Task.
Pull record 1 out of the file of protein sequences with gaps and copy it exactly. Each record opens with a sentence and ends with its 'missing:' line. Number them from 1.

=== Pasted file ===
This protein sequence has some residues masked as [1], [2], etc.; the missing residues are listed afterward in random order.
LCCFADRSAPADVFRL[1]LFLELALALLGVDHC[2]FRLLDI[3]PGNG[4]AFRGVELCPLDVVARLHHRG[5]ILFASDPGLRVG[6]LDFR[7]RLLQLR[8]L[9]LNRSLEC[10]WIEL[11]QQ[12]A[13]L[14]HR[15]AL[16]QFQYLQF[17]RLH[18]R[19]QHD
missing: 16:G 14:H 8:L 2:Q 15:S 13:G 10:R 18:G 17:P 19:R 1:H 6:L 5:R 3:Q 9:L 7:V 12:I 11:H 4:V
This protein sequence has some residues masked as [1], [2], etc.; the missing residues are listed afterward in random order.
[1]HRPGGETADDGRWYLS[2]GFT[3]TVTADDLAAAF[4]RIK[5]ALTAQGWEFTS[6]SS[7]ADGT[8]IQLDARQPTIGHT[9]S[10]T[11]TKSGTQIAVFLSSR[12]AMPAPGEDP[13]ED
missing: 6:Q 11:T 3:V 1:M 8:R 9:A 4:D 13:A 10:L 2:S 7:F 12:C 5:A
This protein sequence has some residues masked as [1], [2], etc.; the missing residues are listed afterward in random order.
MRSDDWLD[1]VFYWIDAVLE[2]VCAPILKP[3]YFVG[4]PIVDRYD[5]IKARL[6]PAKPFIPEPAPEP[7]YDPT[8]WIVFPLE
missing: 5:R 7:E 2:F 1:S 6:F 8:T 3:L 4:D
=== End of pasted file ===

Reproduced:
This protein sequence has some residues masked as [1], [2], etc.; the missing residues are listed afterward in random order.
LCCFADRSAPADVFRL[1]LFLELALALLGVDHC[2]FRLLDI[3]PGNG[4]AFRGVELCPLDVVARLHHRG[5]ILFASDPGLRVG[6]LDFR[7]RLLQLR[8]L[9]LNRSLEC[10]WIEL[11]QQ[12]A[13]L[14]HR[15]AL[16]QFQYLQF[17]RLH[18]R[19]QHD
missing: 16:G 14:H 8:L 2:Q 15:S 13:G 10:R 18:G 17:P 19:R 1:H 6:L 5:R 3:Q 9:L 7:V 12:I 11:H 4:V